Because atheists have faith in science, Rosenbaum claims, they are no different than theists, who have faith in God. But this is simply wrong, and we must say so, even at the risk of being called “intolerant” and “unbending.” Faith in science is not theism, regardless of how you slice it.
In his rush to declare that agnosticism rules, Rosenbaum is impervious not just to distinctions but also to nuance. He seems to regard all faith as the same, and it is in either an “on” or an “off” position.
In fact, everyone has faith in certain propositions, but there are as many levels of faith as there are levels of evidence, probability, and reason. Faith exists in an inverse relation with whichever one of these applies. The less evidence there is for a proposition, the more faith is required to believe it. The less reasonable the arguments, the more faith is required.
Take probabilities. Nearly everyone has faith that the sun will appear on the eastern horizon tomorrow morning. There is no necessity for this to happen, however. Some cosmic event might interfere to prevent it. But there is an extremely high probability that it will occur, and so we don’t find groups of people endlessly debating it.
Let’s go a lot lower on the scale of probability. Boarding a passenger jet is something most people can do with relative confidence because the probability of its crashing is relatively low. However, our faith that we will arrive safely at our destination is probably not nearly as great as our faith that the sun will “rise” tomorrow morning. There are still plenty of people who get panicky on jets or refuse to travel in them altogether.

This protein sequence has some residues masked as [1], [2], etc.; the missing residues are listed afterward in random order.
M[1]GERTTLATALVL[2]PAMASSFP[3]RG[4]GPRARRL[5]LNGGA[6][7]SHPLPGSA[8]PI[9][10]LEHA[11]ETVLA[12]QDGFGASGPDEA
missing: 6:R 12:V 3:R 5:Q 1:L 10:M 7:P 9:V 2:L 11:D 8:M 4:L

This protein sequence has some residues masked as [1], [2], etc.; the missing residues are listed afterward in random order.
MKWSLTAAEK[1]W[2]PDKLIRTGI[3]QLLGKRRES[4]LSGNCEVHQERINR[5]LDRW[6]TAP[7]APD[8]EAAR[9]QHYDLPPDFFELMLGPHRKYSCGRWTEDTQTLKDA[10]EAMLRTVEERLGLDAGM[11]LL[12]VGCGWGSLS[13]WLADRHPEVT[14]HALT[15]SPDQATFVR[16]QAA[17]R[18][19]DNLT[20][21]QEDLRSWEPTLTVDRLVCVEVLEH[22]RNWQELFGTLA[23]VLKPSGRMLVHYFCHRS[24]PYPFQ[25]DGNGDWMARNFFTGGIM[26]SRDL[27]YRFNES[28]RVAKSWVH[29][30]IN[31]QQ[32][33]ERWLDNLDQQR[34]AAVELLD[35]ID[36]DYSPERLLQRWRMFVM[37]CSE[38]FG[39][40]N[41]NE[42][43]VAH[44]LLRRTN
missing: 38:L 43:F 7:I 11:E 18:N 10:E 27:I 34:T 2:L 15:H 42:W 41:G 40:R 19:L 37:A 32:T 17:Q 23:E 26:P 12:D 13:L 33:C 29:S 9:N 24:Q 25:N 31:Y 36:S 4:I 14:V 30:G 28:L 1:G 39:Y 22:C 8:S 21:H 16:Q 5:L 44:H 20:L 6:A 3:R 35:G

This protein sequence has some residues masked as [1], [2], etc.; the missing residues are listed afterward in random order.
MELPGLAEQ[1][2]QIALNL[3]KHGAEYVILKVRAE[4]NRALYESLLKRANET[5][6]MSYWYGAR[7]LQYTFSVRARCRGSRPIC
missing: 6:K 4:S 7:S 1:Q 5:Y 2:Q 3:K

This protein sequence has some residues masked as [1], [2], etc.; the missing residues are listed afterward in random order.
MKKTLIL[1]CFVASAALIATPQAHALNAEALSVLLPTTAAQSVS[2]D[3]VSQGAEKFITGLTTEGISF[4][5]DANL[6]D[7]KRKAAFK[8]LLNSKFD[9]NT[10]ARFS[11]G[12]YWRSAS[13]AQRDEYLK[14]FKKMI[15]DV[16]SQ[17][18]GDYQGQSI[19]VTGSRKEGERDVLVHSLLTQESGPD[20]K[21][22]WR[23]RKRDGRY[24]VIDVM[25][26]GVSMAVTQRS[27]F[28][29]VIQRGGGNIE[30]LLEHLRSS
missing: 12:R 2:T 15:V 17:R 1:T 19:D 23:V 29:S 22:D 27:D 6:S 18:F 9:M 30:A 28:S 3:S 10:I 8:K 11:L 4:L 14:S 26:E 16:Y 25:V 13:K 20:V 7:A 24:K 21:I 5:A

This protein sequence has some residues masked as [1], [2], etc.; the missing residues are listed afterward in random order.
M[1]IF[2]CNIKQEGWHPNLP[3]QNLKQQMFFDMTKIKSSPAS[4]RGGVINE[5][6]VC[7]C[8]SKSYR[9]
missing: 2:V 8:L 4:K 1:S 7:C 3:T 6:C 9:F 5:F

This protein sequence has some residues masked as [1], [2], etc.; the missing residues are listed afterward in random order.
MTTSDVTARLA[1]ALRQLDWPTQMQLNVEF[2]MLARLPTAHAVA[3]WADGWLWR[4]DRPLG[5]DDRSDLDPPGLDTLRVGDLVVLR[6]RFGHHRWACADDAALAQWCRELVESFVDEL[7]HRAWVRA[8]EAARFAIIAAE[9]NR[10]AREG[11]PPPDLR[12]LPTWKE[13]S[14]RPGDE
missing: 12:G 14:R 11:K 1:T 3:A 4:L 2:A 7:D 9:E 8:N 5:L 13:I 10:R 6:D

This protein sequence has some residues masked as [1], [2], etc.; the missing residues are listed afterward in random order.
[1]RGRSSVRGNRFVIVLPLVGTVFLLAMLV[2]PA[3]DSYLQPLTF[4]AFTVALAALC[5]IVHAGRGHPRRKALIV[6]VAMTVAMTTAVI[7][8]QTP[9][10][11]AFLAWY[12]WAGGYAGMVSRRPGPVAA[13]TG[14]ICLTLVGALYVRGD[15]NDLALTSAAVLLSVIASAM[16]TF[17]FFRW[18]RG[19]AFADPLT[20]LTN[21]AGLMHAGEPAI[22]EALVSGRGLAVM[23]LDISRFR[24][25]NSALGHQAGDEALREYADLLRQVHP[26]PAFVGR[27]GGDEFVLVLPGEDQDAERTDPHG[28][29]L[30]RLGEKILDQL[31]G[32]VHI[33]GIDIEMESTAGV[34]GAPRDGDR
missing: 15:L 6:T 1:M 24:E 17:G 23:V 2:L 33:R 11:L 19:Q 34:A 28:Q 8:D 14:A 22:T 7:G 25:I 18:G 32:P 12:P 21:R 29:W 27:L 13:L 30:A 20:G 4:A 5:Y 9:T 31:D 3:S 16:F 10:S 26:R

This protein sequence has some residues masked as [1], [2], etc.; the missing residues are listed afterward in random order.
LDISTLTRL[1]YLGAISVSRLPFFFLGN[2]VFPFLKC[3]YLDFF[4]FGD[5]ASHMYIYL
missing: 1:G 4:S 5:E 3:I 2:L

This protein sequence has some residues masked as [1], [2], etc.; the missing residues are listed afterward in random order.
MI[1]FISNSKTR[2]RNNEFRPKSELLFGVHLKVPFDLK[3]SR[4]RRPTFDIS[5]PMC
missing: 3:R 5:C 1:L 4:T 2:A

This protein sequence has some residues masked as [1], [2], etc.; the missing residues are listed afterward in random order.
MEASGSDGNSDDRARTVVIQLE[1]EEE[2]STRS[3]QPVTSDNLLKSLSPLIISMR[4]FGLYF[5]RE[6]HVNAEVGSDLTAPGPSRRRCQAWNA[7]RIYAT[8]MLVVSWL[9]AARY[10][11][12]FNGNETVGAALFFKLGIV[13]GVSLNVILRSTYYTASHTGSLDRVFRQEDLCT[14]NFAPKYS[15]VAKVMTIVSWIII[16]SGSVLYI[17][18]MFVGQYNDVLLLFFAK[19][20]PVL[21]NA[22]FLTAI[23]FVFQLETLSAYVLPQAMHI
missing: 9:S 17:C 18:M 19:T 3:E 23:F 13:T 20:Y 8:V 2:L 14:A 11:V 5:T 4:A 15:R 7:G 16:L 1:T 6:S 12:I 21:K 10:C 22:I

Let’s go “way low” on the scale of probability, which will take us “way high” on the scale of faith. Most Christians believe that Jesus was resurrected a couple of days after his death on the Cross. What we know with a very high level of certainty about the laws of nature tells us that the probability of any such resurrection having occurred is practically nil. No case of a two-day-old corpse returning to life has ever been scientifically documented. Belief in Christ’s resurrection therefore requires enormous faith. (Those who have such faith should not be too quick to congratulate themselves, however, as faith sometimes comes much more easily than skepticism.)
What I’ve just demonstrated about the inverse relationship between probability and faith also applies to the other two pairs: reason/faith and evidence/faith.
Like the Christian’s resurrectionist claims, any theist’s claims about God require enormous faith because they are unsupported by reason, evidence, or probability. The best Rosenbaum can come up with is the argument—supposedly from “reason”—that something could not have been created from nothing and that God is therefore a possible explanation for the existence of anything. This argument doesn’t fly any better than the “flying” spaghetti monster, but Rosenbaum dresses it up with fancy Latin phrases anyway. (“You know about the pons asinorum, right?”) The first-cause, unmoved-mover god is just a terminator used to cap an endless regression. It is no more logical than the giant tortoise on which the earth is supposed to rest according to Hindu mythology.